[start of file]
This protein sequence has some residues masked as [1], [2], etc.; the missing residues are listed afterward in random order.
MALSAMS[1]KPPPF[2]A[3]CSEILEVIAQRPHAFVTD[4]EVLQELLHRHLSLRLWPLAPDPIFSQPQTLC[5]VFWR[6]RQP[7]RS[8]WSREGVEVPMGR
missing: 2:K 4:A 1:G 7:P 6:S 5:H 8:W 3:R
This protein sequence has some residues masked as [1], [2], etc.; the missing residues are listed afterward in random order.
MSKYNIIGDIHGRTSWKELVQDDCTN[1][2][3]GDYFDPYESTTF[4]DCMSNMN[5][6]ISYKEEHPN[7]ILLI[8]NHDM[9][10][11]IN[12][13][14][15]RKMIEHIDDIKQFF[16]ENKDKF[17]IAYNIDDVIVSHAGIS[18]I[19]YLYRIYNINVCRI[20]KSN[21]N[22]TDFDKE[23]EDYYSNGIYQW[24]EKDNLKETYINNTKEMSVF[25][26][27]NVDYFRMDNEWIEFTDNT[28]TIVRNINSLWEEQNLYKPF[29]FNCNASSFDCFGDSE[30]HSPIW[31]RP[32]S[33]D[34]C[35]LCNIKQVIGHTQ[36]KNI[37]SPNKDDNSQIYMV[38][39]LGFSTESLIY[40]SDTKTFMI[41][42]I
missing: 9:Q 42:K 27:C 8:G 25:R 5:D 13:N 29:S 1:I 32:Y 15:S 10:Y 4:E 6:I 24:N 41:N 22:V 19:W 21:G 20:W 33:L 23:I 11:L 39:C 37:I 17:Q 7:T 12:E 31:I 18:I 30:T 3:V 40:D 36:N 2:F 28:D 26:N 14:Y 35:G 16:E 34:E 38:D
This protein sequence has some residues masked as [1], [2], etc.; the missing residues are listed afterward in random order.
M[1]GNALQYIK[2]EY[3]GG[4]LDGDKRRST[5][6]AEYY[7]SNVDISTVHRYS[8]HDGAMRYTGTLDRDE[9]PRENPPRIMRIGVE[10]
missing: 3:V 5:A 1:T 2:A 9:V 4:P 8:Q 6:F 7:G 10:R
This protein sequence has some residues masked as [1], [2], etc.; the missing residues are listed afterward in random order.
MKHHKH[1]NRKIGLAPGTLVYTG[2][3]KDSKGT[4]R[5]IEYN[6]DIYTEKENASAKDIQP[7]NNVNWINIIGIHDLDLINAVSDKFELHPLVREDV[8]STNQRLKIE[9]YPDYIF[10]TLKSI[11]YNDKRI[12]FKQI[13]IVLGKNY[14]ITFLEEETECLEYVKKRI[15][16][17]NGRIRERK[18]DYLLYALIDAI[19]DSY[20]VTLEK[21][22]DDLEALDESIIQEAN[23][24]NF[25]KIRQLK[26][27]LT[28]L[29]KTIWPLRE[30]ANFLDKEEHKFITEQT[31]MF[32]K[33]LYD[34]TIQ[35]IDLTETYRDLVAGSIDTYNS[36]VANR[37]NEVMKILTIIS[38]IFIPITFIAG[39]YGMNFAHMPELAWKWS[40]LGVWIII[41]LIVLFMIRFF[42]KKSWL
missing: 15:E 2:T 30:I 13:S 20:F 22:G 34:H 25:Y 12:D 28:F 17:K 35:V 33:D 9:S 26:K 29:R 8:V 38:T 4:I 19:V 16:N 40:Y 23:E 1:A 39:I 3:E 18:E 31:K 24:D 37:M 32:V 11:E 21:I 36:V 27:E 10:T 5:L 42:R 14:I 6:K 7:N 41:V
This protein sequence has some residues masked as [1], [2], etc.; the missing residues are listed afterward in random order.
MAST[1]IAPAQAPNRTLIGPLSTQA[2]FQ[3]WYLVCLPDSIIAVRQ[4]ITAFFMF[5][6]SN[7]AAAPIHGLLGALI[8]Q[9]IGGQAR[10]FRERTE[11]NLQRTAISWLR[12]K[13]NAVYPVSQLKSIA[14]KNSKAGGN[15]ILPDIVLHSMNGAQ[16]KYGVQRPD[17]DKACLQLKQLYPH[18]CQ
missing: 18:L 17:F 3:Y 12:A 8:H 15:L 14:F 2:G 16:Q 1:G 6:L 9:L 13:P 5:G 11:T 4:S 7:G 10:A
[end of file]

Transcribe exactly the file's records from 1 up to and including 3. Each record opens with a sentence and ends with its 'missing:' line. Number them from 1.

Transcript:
This protein sequence has some residues masked as [1], [2], etc.; the missing residues are listed afterward in random order.
MALSAMS[1]KPPPF[2]A[3]CSEILEVIAQRPHAFVTD[4]EVLQELLHRHLSLRLWPLAPDPIFSQPQTLC[5]VFWR[6]RQP[7]RS[8]WSREGVEVPMGR
missing: 2:K 4:A 1:G 7:P 6:S 5:H 8:W 3:R
This protein sequence has some residues masked as [1], [2], etc.; the missing residues are listed afterward in random order.
MSKYNIIGDIHGRTSWKELVQDDCTN[1][2][3]GDYFDPYESTTF[4]DCMSNMN[5][6]ISYKEEHPN[7]ILLI[8]NHDM[9][10][11]IN[12][13][14][15]RKMIEHIDDIKQFF[16]ENKDKF[17]IAYNIDDVIVSHAGIS[18]I[19]YLYRIYNINVCRI[20]KSN[21]N[22]TDFDKE[23]EDYYSNGIYQW[24]EKDNLKETYINNTKEMSVF[25][26][27]NVDYFRMDNEWIEFTDNT[28]TIVRNINSLWEEQNLYKPF[29]FNCNASSFDCFGDSE[30]HSPIW[31]RP[32]S[33]D[34]C[35]LCNIKQVIGHTQ[36]KNI[37]SPNKDDNSQIYMV[38][39]LGFSTESLIY[40]SDTKTFMI[41][42]I
missing: 9:Q 42:K 27:C 8:G 25:R 5:D 13:N 29:S 1:I 32:Y 15:S 10:Y 4:E 6:I 24:N 41:N 22:V 19:W 21:G 20:W 33:L 23:I 11:L 39:C 37:I 17:Q 7:T 12:E 31:I 18:I 30:T 3:V 40:D 36:N 2:F 28:D 26:N 14:Y 35:G 16:E 34:E 38:D
This protein sequence has some residues masked as [1], [2], etc.; the missing residues are listed afterward in random order.
M[1]GNALQYIK[2]EY[3]GG[4]LDGDKRRST[5][6]AEYY[7]SNVDISTVHRYS[8]HDGAMRYTGTLDRDE[9]PRENPPRIMRIGVE[10]
missing: 3:V 5:A 1:T 2:A 9:V 4:P 8:Q 6:F 7:G 10:R